I’ve been plugging along all semester in an online introductory IT class. Now, it hasn’t been worthless; I’ve been exposed to quite a bit of stuff I didn’t know or was only vaguely familiar with, but the whole experience has been rather frustrating. Feedback from the instructor has been minimal. Out of assignments for 23 separate chapters, I’ve gotten one sentence by way of comment from the instructor. What’s been more frustrating for me has been that there have been some items in the book that I know are just wrong. But I’ve plugged along, held my tongue, and given the answers I was expected to give. I’ve also completely controlled my tendency towards snark, given that the instructor had no observable signs of a sense of humor.
I did the last homework assignment tonight. The last question was:
At what point should you be satisfied with your knowledge of IT?
Of course, you’re supposed to talk about your undying commitment to bettering yourself through the lifelong pursuit of IT knowledge.
Now, first off, I believe in education as an ongoing process in all areas, not just IT. Second, the question was addressed to a group of people who just worked their way through 23 chapters of intro to IT concepts. If we aren’t committed to ongoing learning about IT now, we probably aren’t going to have an epiphany and become committed while contemplating the last homework question of the semester. (Besides, the whole thing strikes me as very junior high, “you should like me.”)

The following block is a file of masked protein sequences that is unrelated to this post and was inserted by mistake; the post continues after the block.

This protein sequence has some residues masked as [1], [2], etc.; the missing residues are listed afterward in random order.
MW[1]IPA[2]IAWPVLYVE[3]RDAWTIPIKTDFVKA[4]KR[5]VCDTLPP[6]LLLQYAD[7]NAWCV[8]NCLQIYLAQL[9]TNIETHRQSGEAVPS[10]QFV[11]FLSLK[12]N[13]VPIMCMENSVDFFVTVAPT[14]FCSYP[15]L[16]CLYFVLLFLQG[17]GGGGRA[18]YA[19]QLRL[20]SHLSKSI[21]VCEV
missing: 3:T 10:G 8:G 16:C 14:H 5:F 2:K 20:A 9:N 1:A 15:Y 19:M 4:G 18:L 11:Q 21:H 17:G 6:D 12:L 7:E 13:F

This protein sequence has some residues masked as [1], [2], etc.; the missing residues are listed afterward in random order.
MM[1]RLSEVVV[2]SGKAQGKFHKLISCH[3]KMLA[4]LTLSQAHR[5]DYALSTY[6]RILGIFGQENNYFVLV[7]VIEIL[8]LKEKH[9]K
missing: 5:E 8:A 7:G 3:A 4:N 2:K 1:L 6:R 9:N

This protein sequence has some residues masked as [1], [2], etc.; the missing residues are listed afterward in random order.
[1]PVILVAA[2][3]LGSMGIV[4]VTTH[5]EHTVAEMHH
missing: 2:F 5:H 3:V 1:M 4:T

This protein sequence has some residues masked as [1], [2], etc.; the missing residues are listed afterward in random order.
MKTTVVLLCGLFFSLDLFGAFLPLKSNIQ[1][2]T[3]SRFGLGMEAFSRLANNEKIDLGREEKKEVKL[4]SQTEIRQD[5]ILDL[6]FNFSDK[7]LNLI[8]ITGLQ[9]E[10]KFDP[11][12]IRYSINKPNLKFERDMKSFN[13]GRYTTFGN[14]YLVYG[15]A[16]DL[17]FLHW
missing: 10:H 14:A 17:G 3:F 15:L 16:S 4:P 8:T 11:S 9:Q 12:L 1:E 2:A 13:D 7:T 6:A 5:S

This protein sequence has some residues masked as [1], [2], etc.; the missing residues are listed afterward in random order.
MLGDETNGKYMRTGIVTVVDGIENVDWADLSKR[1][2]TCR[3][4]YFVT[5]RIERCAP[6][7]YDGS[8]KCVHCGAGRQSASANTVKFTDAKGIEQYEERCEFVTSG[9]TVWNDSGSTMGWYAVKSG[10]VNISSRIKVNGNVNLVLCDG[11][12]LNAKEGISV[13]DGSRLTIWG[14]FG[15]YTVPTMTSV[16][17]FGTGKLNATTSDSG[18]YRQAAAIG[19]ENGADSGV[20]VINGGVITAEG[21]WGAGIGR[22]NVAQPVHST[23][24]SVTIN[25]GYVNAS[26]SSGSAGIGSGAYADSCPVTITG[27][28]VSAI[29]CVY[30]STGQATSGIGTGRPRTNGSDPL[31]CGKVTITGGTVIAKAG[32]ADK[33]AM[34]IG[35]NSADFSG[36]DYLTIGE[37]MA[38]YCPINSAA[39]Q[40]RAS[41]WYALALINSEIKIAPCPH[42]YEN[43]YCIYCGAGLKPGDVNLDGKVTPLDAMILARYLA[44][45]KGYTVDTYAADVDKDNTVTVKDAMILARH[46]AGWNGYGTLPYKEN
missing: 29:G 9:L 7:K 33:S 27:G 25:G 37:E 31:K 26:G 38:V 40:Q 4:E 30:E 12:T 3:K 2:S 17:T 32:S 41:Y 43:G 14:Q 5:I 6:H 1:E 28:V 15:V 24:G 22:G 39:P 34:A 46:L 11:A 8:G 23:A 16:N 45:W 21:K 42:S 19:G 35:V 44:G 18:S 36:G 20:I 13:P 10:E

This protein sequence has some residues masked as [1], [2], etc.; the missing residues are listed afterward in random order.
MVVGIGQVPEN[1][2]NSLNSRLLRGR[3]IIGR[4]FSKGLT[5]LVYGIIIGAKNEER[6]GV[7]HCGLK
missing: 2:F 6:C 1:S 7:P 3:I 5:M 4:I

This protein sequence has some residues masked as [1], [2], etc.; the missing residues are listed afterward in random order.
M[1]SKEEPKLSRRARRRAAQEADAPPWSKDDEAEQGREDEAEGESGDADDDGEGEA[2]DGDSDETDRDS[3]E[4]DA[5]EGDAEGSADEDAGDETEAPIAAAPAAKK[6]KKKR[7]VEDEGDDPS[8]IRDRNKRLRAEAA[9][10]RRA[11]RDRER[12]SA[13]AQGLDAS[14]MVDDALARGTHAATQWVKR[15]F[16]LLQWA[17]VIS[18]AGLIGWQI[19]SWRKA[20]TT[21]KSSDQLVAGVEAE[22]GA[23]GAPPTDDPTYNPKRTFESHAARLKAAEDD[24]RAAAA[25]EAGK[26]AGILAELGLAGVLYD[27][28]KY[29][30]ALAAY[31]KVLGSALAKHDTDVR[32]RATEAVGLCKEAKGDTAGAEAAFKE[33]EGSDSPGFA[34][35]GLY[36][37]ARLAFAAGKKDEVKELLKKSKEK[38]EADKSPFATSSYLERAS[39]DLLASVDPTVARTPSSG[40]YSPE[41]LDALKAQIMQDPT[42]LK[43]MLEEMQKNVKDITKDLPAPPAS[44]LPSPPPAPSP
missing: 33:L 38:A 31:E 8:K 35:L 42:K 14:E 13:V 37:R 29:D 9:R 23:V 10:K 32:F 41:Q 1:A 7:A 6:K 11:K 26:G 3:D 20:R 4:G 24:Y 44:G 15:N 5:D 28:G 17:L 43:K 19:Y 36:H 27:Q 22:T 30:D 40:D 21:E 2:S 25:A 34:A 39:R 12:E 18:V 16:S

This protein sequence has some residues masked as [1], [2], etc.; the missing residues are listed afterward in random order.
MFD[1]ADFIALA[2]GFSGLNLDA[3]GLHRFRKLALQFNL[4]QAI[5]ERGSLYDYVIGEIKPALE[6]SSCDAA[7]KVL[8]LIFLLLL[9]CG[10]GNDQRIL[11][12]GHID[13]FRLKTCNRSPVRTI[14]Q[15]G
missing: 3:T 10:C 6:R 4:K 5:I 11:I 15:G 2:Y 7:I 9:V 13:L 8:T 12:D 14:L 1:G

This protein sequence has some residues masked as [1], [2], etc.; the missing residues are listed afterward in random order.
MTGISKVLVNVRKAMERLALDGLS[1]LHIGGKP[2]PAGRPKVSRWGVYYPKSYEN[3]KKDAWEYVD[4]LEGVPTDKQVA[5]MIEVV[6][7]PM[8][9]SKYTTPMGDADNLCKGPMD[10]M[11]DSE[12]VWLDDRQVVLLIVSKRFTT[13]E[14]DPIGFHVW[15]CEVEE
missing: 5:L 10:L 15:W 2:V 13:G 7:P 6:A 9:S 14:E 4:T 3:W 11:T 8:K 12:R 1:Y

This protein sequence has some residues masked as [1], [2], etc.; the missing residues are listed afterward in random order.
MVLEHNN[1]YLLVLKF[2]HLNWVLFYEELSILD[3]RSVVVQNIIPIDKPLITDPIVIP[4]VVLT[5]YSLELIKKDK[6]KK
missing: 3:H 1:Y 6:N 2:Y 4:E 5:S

So, the point is, I did a quick calculation of the points possible for the semester and concluded that if I fail the final and my last homework assignment pisses off the instructor and she gives me 0 points for the material not yet graded and/or posted, I’ll still pass the class.
You know what that means:
I should be satisfied with my knowledge of IT when I’m dead (unless you believe in reincarnation, in which case the correct answer is “never”). There’s always some new technology or software and once you get past the hype and fluff, each advance lets me do more things, or do things better, or access information in contexts that were impossible a few years (or months) ago. I grew up in a family that believed learning for the sake of learning was a worthy pursuit. Deciding I don’t need to know anything more would be unforgivable arrogance on a scale approaching blasphemy.
Besides, something I learn next week or next year may allow me to create the definitive cute cat video search engine, thereby fulfilling the ultimate purpose of the internet.